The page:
Vow Renewal and Marriage License Renewal?
November 11, 2016 2:12 PM   Subscribe

Question in light of the threat to Obergefell vs. Hodges, with transgender complications.

My wife is MtF transsexual, I am cis female, and we live in Connecticut. She transitioned in 2014 (with GRS) and has legal name change documentation, the appropriate name and gender marker on her driver's license, and a reissued birth certificate under that name with the correct gender marker. All good.

We were married in 2004, ten years prior to her transition, so our marriage license has her old name on it. A year or so ago, we asked the clerk in the town in which we were married (her town of residence at the time, one town over from where we live now) if we could get a reissued license and she said no, that marriage licenses were basically considered a record of one specific point in time, signed by the officiant at the time we were married.

Symbolically, I've never been particularly thrilled about this, although my spouse certainly isn't the type to disavow anything that happened in her life under her "dead name" and is still perfectly willing to consider us legally married. But now, with a potential threat to universal gay marriage rights in the USA, I'm feeling a bit leery. What, exactly, are our rights under a marriage license for someone who now, per birth certificate, was never born?

There's no way in hell we want to go through the process of divorcing and remarrying just to get a new marriage license--particularly because the divorce process in CT takes at least 6 months and that could be dangerous by 2017, as well as just feeling karmically nasty. Is it possible to renew marriage vows in a way that's more than just symbolic--i.e., to get a new marriage license for THAT point in time without legally nullifying the previous one?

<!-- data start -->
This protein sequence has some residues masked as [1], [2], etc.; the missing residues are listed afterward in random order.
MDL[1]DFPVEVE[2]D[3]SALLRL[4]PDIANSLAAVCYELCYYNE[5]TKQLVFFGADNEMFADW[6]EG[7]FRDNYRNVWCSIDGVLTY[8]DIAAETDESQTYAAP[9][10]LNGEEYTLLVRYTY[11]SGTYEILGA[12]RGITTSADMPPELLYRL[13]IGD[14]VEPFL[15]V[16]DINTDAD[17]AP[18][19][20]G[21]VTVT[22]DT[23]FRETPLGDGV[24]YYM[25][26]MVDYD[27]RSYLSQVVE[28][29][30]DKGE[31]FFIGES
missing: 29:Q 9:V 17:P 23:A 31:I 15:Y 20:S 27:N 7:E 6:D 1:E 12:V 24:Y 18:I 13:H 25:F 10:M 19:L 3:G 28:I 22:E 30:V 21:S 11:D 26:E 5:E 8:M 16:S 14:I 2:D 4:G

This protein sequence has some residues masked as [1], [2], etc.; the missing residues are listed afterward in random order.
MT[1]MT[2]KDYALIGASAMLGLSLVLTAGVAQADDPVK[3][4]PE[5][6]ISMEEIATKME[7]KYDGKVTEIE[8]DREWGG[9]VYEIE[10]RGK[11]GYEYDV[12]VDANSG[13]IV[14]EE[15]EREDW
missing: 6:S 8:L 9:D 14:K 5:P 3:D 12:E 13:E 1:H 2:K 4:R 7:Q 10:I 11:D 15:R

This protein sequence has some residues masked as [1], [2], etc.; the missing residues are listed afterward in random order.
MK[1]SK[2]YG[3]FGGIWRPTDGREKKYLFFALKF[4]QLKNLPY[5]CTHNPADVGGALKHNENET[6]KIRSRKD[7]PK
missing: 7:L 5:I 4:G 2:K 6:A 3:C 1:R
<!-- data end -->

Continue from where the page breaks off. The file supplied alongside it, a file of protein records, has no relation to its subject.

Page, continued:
Granted, if any Supreme Court overrule of Obergefell occurs, I don't know if it could a) invalidate same-sex marriages that have already taken place, as no states have a real mechanism to divorce couples who are married and don't want to divorce; or b) revert the decision on same-sex marriages to the states, which in our state would not be a significant issue. I may not need to worry, although I'd be more concerned if Obergefell's overrule could lead to a nationwide ban on same-sex marriage. But, in any case, aside from all fears, it would be NICE to have a marriage license that says who I'm really married to.

posted by dlugoczaj to Law & Government (7 answers total)
Lambda Legal has addressed this somewhat on their website. They seem to think that your situation will be treated legitimately and cite some case law. I would suggest contacting them directly to ease your mind.
Marriages remain valid if they were valid at the time they were entered into. The government cannot retroactively invalidate a marriage because of a change in eligibility criteria that occurs after the marriage is entered into.
I am a justice of the peace who marries people in Vermont. This is my non-legal opinion but this is how I'd play it if you are concerned. I think if you re-applied for a wedding license in CT they'd be like "Wait, you are already married" (because they'd see one of your names and/or look you up) but if you applied in a different state (esp one that was GLBT friendly and in no danger of passing anti-GLBT legislation) you could just get "re" married with your current names and genders and call it a day. If you're up this way let me know and I'd do it for free.